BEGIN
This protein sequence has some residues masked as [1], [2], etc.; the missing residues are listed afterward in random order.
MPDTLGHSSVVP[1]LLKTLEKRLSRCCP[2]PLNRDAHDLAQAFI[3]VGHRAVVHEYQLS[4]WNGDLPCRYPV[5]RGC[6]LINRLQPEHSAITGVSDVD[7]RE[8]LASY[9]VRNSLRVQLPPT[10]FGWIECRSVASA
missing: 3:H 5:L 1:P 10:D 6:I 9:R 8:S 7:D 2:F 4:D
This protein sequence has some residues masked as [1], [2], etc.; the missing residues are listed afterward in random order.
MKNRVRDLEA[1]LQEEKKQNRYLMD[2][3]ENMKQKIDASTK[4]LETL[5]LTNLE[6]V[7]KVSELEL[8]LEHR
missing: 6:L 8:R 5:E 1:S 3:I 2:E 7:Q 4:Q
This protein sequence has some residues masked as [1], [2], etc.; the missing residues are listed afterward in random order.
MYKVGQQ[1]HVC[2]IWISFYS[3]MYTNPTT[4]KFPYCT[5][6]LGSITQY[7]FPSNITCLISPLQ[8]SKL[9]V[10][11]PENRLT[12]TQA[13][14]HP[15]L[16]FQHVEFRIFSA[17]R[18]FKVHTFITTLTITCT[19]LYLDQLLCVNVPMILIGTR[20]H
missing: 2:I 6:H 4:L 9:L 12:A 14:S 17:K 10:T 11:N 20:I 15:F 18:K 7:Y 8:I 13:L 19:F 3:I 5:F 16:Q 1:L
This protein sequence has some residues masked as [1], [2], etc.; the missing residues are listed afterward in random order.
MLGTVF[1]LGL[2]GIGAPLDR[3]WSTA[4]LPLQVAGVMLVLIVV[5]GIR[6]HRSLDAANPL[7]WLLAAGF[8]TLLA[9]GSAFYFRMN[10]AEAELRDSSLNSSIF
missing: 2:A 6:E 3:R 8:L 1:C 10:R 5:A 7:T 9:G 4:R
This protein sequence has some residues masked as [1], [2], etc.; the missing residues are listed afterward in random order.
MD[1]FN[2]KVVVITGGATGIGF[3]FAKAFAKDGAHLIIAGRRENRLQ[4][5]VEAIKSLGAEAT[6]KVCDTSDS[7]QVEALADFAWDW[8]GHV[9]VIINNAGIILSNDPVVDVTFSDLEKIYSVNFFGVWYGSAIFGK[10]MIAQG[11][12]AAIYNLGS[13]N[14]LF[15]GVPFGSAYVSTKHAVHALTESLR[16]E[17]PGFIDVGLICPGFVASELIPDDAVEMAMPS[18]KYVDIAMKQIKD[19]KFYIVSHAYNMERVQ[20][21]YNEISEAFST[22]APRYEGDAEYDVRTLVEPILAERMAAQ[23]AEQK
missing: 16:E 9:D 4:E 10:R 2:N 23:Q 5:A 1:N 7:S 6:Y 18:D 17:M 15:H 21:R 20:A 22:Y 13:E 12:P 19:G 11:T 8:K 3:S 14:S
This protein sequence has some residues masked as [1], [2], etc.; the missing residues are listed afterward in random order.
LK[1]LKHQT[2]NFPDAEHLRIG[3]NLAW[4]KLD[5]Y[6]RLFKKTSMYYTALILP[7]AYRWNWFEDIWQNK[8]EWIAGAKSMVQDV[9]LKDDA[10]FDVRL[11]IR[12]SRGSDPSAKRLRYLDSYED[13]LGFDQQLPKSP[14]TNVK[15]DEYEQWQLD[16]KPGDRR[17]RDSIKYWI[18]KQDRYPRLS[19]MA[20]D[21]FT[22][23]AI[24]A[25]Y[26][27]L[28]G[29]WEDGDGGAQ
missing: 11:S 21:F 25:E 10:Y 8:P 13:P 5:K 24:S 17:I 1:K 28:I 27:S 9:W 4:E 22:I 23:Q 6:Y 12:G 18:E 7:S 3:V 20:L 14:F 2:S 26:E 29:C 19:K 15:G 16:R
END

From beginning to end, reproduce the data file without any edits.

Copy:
This protein sequence has some residues masked as [1], [2], etc.; the missing residues are listed afterward in random order.
MPDTLGHSSVVP[1]LLKTLEKRLSRCCP[2]PLNRDAHDLAQAFI[3]VGHRAVVHEYQLS[4]WNGDLPCRYPV[5]RGC[6]LINRLQPEHSAITGVSDVD[7]RE[8]LASY[9]VRNSLRVQLPPT[10]FGWIECRSVASA
missing: 3:H 5:L 1:P 10:D 6:I 9:R 8:S 7:D 2:F 4:D
This protein sequence has some residues masked as [1], [2], etc.; the missing residues are listed afterward in random order.
MKNRVRDLEA[1]LQEEKKQNRYLMD[2][3]ENMKQKIDASTK[4]LETL[5]LTNLE[6]V[7]KVSELEL[8]LEHR
missing: 6:L 8:R 5:E 1:S 3:I 2:E 7:Q 4:Q
This protein sequence has some residues masked as [1], [2], etc.; the missing residues are listed afterward in random order.
MYKVGQQ[1]HVC[2]IWISFYS[3]MYTNPTT[4]KFPYCT[5][6]LGSITQY[7]FPSNITCLISPLQ[8]SKL[9]V[10][11]PENRLT[12]TQA[13][14]HP[15]L[16]FQHVEFRIFSA[17]R[18]FKVHTFITTLTITCT[19]LYLDQLLCVNVPMILIGTR[20]H
missing: 2:I 6:H 4:L 9:L 12:A 14:S 17:K 10:T 11:N 20:I 15:F 18:K 7:Y 8:I 13:L 19:F 3:I 5:F 16:Q 1:L
This protein sequence has some residues masked as [1], [2], etc.; the missing residues are listed afterward in random order.
MLGTVF[1]LGL[2]GIGAPLDR[3]WSTA[4]LPLQVAGVMLVLIVV[5]GIR[6]HRSLDAANPL[7]WLLAAGF[8]TLLA[9]GSAFYFRMN[10]AEAELRDSSLNSSIF
missing: 2:A 6:E 3:R 8:L 1:C 10:R 5:A 7:T 9:G 4:R
This protein sequence has some residues masked as [1], [2], etc.; the missing residues are listed afterward in random order.
MD[1]FN[2]KVVVITGGATGIGF[3]FAKAFAKDGAHLIIAGRRENRLQ[4][5]VEAIKSLGAEAT[6]KVCDTSDS[7]QVEALADFAWDW[8]GHV[9]VIINNAGIILSNDPVVDVTFSDLEKIYSVNFFGVWYGSAIFGK[10]MIAQG[11][12]AAIYNLGS[13]N[14]LF[15]GVPFGSAYVSTKHAVHALTESLR[16]E[17]PGFIDVGLICPGFVASELIPDDAVEMAMPS[18]KYVDIAMKQIKD[19]KFYIVSHAYNMERVQ[20][21]YNEISEAFST[22]APRYEGDAEYDVRTLVEPILAERMAAQ[23]AEQK
missing: 16:E 9:D 4:E 10:R 2:N 23:Q 5:A 1:N 7:S 6:Y 18:D 17:M 15:H 21:R 20:A 22:Y 13:E 12:P 19:G 11:T 8:K 3:S 14:S
This protein sequence has some residues masked as [1], [2], etc.; the missing residues are listed afterward in random order.
LK[1]LKHQT[2]NFPDAEHLRIG[3]NLAW[4]KLD[5]Y[6]RLFKKTSMYYTALILP[7]AYRWNWFEDIWQNK[8]EWIAGAKSMVQDV[9]LKDDA[10]FDVRL[11]IR[12]SRGSDPSAKRLRYLDSYED[13]LGFDQQLPKSP[14]TNVK[15]DEYEQWQLD[16]KPGDRR[17]RDSIKYWI[18]KQDRYPRLS[19]MA[20]D[21]FT[22][23]AI[24]A[25]Y[26][27]L[28]G[29]WEDGDGGAQ
missing: 11:S 21:F 25:E 10:Y 8:P 13:P 5:K 24:S 17:I 1:K 28:I 27:S 9:W 4:E 22:I 23:Q 6:Y 12:G 18:E 7:S 3:V 20:L 14:F 2:S 26:E 29:C 19:K 15:G 16:R